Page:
This is the second part of yesterday’s post The Best Mobile Home Remodel EVER. I call this the best mobile home remodel ever because after months of searching for the manufacturer and model of my home I found this one. It’s the exact same with only a few small differences. The best part was that this one had already been updated! This gave me so many mobile home remodeling ideas and proved that it was possible to turn my home into the gorgeous home I dreamed of.
If you haven’t checked out one of the most amazing mobile home transformations I have ever found, please go to My Little River Cabin and see what a great job the owner, Kathy, has done.
We all need a little help when it comes to remodeling. There are endless decisions that need to be decided: paint color, flooring type, counter top material and lighting design are just a few things you need to choose. Not to mention the stain color, the wall treatments and the decor..It can make anyone feel overwhelmed!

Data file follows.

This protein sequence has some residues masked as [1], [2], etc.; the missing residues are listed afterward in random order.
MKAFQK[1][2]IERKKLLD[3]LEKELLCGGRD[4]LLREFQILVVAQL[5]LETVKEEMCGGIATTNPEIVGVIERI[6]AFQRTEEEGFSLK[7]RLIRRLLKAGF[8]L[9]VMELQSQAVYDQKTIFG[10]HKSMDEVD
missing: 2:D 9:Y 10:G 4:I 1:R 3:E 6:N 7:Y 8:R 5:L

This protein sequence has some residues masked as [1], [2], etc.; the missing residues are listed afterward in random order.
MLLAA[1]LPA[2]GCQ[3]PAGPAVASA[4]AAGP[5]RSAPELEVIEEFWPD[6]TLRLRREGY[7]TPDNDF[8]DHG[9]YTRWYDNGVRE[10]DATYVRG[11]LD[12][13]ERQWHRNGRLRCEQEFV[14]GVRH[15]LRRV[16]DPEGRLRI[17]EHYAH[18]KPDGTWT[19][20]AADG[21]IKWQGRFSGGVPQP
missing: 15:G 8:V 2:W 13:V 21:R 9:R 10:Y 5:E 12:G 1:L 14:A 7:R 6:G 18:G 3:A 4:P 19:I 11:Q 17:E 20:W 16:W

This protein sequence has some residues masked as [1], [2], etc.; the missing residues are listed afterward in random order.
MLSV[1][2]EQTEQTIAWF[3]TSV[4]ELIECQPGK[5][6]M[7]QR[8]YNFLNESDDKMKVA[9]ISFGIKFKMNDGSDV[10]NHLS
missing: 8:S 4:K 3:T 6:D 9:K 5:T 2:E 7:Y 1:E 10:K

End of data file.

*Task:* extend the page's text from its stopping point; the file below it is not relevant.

Here’s a great opportunity to learn from someone who has been there and done that. Kathy turned her 1978 single wide into a home fit for a king. Anyone, anywhere, would be proud to call it home!
Because Kathy is so generous and friendly, she has answered several questions I had. She is a true gem and a great advocate for mobile home living.
One thing I have always thought to be true, Kathy confirmed even more for me: People that live in mobile homes are absolutely the friendliest and most down to earth people you can find. There’s no pretentiousness, no snobbishness and no one tries to be something they are not. Mobile home owners know the secret to a happy and healthy life: live simply and comfortably and don’t try to keep up with Jones’s (they are probably so far in debt they can’t see straight anyway..lol).
Here is some great tips and information from Kathy: